This act is heinous to say the least and the father, mother and uncle have already been arrested. The law will take it’s own course and we can hope that they will get the punishment they deserve. But are they the only criminals?
What about the society that convinced them that a daughter was better dead rather than married to an unsuitable boy? What about the social dynamics that have prompted a complete silence from the family of the boy? What about the social norms those deny personal space? And most importantly what about the mindset of the society at large that thinks that a man can have so much control over a woman that he thinks he is within his rights to kill her?

Click for the news that inspired the blog  Here

Sunday, August 25, 2013

Murder or social evil?

The panel discussion at the launch of the Our Girls and Our Pride campaign had me thinking of clarifying a few points. We all know killing any one is a criminal act and should be treated as murder. Therefore, burning a daughter - in- law is a  murder. But is it the same as killing the son? How does the family, police and judiciary react to the two deaths? To begin with few deaths of daughters-in-law are reported as murders. They are reported as accidents or suicides. It is pre-meditated murder where often more than one family member is involved.  Why is it that the woman always dies in a fire accident in the kitchen or hangs herself? The death is planned to look like an accident or suicide. Why is she not shot or stabbed?

There is always an attempt to tamper evidence and influence the police to see that the case is not registered as murder. So who is going to treat it as murder? Similarly parents are also not willing to press for murder charges because of intimidation, fear that other daughters may not get married, economic constraints etc. The police also feel "hadsa hogaya hai" let's not make an issue of it to protect the honor of the family.  The criminal investigation is so poor that the case does not stand in the court.  The community remains a mute witness as it is seen as "ghar ka mamla" . I do not think the scene would be the same if a man kills his son whatever may be the provocation.

The question is why do we want to kill our daughter-in-law? We want to kill her because she has not brought in or bringing in more dowry which is seen as an entitlement of a man. Or because we got a better dowry deal from someone and want to bump off the girl to get a new bride.

A woman who seeks support from her family when  faced with violence and abuse from her husband and in-laws is often sent back by her parents saying her place is in her husband's house. Half- way homes, Legal aid  and other support mechanisms are almost non-existent. The laws which  are there to protect her, like all other laws  are ineffective, because of poor institutional mechanisms - budgets, human resources etc.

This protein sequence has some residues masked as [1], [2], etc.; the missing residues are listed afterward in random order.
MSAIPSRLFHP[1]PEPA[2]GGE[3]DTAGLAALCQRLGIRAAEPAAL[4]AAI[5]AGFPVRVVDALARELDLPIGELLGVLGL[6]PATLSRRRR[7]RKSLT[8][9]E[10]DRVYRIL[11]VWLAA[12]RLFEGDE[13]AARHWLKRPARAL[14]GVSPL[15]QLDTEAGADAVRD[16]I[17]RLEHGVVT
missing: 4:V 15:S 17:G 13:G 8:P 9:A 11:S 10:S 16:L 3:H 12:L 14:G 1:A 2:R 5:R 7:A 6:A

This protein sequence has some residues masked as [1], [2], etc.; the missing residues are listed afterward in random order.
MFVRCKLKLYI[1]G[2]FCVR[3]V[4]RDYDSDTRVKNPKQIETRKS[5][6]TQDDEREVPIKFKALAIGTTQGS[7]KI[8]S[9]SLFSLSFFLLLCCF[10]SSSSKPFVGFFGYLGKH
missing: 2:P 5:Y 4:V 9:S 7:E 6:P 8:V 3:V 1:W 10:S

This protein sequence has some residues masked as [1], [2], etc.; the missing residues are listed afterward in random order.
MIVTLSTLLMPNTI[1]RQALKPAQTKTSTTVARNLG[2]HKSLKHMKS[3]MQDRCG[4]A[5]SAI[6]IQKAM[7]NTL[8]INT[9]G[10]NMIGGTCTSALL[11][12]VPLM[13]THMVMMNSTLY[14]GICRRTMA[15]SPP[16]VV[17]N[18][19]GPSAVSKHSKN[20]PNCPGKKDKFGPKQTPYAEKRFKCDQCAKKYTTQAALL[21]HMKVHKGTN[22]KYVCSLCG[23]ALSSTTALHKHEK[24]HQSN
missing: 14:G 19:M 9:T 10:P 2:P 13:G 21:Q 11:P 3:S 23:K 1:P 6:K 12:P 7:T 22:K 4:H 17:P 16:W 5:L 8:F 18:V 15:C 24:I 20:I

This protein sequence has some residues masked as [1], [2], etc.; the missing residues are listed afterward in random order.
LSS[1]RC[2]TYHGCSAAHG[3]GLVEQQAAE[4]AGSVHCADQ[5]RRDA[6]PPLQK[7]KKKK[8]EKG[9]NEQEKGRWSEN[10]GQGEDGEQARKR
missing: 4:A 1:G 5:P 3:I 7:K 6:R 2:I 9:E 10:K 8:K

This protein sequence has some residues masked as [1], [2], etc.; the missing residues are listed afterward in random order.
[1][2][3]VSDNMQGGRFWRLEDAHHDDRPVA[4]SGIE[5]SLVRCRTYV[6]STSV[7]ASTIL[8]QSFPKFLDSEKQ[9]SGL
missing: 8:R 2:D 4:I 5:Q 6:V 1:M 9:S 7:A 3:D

When we say dowry deaths are social evils we are addressing these issues which make us under play the gravity of the issue and the collusion of the social values, gender discrimination, institutionalized gender violence which make it so easy to kill our daughters-in-law.

By saying it is a social evil we are not undermining the criminality of the act. In fact we are saying that it is not being seen as a criminal act because of the social factors which need to be addressed. In spite of the Dowry act, DV act and 498 A , women continue to be killed with impunity and the system is not responding adequately because of the deep seated mindsets which trivialize the value of a woman's life.

Similarly, we all know that son preference has been an endemic problem in India. But with new technology, families have found a way to eliminate unwanted daughters. Sex-determination is a crime under the PCPNDT Act.  Yet so few convictions have taken place so far! Why? I agree that strict implementation of the law is the key. But who is going  to implement it? The doctors, the government, the judiciary? How sensitive are they to the issue?
What are the economic interests involved - of the family, the service providers, and the monitoring agencies? Can we address the problem of Pre-birth sex selection  without addressing the above issues.

I wonder why we think only of common citizens when we think of mind set change. Why do we think of advertisement campaigns, pamphlets and banners as the only means of mind set change? If we want to ensure that the 47000 ultra sound  clinics in the country are monitored strictly to stop pre-birth sex selection completely then we need to focus on those who are responsible for it. It has been proved that focused, intense interventions with specific stakeholders often results in desirable change. For instance in Maharashtra, the judicial colloquiums, sensitization programs for appropriate authorities and public prosecutors has ensured that close to 50 convictions have taken place under the PCPNDT act in the state.  This is just the tip of the  ice berg considering the scale of the issue. We have a long way to go as the latest census figures of Mumbai's sex ratio show. But I would say it is a good beginning.